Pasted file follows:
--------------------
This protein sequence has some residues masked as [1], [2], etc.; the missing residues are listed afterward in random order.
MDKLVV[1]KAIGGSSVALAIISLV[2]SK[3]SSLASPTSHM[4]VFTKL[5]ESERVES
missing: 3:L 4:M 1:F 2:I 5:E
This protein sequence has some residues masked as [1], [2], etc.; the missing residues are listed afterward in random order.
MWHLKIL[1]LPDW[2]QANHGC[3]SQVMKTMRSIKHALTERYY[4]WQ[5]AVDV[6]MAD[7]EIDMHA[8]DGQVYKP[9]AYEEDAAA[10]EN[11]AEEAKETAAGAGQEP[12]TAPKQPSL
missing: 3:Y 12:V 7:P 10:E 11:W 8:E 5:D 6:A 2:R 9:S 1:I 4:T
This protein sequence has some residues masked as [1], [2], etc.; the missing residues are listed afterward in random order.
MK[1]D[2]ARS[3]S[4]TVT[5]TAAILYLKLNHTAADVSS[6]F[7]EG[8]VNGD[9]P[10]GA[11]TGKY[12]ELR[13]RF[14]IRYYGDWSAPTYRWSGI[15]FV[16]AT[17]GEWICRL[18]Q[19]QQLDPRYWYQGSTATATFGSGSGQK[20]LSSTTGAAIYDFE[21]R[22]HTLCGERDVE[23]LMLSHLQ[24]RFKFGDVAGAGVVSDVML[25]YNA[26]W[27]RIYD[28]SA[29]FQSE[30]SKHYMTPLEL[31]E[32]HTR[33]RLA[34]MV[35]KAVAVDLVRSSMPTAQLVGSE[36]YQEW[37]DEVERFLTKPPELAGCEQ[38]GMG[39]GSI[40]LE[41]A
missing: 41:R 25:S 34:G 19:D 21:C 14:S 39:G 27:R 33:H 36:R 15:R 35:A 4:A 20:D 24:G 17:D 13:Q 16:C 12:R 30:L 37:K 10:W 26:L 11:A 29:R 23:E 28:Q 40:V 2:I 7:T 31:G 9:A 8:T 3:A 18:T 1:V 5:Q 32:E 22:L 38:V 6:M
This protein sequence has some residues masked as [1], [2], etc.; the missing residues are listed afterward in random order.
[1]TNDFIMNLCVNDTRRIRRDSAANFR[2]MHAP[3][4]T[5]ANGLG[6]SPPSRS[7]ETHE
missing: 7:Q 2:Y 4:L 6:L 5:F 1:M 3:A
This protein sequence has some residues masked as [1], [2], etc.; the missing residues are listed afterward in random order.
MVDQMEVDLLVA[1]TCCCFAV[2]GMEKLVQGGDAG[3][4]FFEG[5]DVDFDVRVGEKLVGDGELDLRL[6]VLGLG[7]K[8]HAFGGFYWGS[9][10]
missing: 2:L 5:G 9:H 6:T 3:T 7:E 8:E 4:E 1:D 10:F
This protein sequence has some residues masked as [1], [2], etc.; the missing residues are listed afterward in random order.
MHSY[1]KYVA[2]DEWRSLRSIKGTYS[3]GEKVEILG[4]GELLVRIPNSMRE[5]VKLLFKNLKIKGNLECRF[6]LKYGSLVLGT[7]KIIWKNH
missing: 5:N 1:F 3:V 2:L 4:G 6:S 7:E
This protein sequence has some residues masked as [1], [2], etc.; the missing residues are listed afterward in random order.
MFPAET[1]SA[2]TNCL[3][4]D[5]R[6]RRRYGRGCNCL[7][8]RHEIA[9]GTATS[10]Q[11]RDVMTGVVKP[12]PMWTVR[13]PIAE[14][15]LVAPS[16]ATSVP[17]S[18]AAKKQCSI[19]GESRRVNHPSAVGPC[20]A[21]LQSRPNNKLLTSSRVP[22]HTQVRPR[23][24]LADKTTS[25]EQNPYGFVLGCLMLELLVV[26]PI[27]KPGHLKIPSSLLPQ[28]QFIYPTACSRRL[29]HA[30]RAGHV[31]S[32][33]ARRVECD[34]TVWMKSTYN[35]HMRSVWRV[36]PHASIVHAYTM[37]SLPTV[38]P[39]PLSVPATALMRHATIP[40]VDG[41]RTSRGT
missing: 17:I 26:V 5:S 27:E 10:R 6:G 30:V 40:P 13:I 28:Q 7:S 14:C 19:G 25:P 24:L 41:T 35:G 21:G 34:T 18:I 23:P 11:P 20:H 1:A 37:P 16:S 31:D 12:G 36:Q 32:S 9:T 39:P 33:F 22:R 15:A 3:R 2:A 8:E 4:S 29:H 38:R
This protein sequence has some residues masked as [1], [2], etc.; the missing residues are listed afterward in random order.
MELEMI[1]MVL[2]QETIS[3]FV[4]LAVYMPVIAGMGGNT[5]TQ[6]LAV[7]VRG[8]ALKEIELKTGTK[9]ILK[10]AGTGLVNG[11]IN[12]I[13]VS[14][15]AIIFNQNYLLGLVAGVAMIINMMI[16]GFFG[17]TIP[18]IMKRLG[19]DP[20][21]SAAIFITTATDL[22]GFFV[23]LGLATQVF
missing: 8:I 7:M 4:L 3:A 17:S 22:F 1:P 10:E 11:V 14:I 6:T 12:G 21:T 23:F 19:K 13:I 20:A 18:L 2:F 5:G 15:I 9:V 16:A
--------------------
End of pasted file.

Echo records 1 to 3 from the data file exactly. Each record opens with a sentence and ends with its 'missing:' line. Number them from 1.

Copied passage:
This protein sequence has some residues masked as [1], [2], etc.; the missing residues are listed afterward in random order.
MDKLVV[1]KAIGGSSVALAIISLV[2]SK[3]SSLASPTSHM[4]VFTKL[5]ESERVES
missing: 3:L 4:M 1:F 2:I 5:E
This protein sequence has some residues masked as [1], [2], etc.; the missing residues are listed afterward in random order.
MWHLKIL[1]LPDW[2]QANHGC[3]SQVMKTMRSIKHALTERYY[4]WQ[5]AVDV[6]MAD[7]EIDMHA[8]DGQVYKP[9]AYEEDAAA[10]EN[11]AEEAKETAAGAGQEP[12]TAPKQPSL
missing: 3:Y 12:V 7:P 10:E 11:W 8:E 5:D 6:A 2:R 9:S 1:I 4:T
This protein sequence has some residues masked as [1], [2], etc.; the missing residues are listed afterward in random order.
MK[1]D[2]ARS[3]S[4]TVT[5]TAAILYLKLNHTAADVSS[6]F[7]EG[8]VNGD[9]P[10]GA[11]TGKY[12]ELR[13]RF[14]IRYYGDWSAPTYRWSGI[15]FV[16]AT[17]GEWICRL[18]Q[19]QQLDPRYWYQGSTATATFGSGSGQK[20]LSSTTGAAIYDFE[21]R[22]HTLCGERDVE[23]LMLSHLQ[24]RFKFGDVAGAGVVSDVML[25]YNA[26]W[27]RIYD[28]SA[29]FQSE[30]SKHYMTPLEL[31]E[32]HTR[33]RLA[34]MV[35]KAVAVDLVRSSMPTAQLVGSE[36]YQEW[37]DEVERFLTKPPELAGCEQ[38]GMG[39]GSI[40]LE[41]A
missing: 41:R 25:S 34:G 19:D 21:C 14:S 39:G 27:R 33:H 36:R 15:R 35:A 4:A 20:D 24:G 17:D 13:Q 16:C 12:R 30:L 37:K 10:W 26:L 11:A 29:R 23:E 28:Q 40:V 2:I 7:T 31:G 9:A 8:T 3:A 18:T 1:V 5:Q 32:E 22:L 38:V 6:M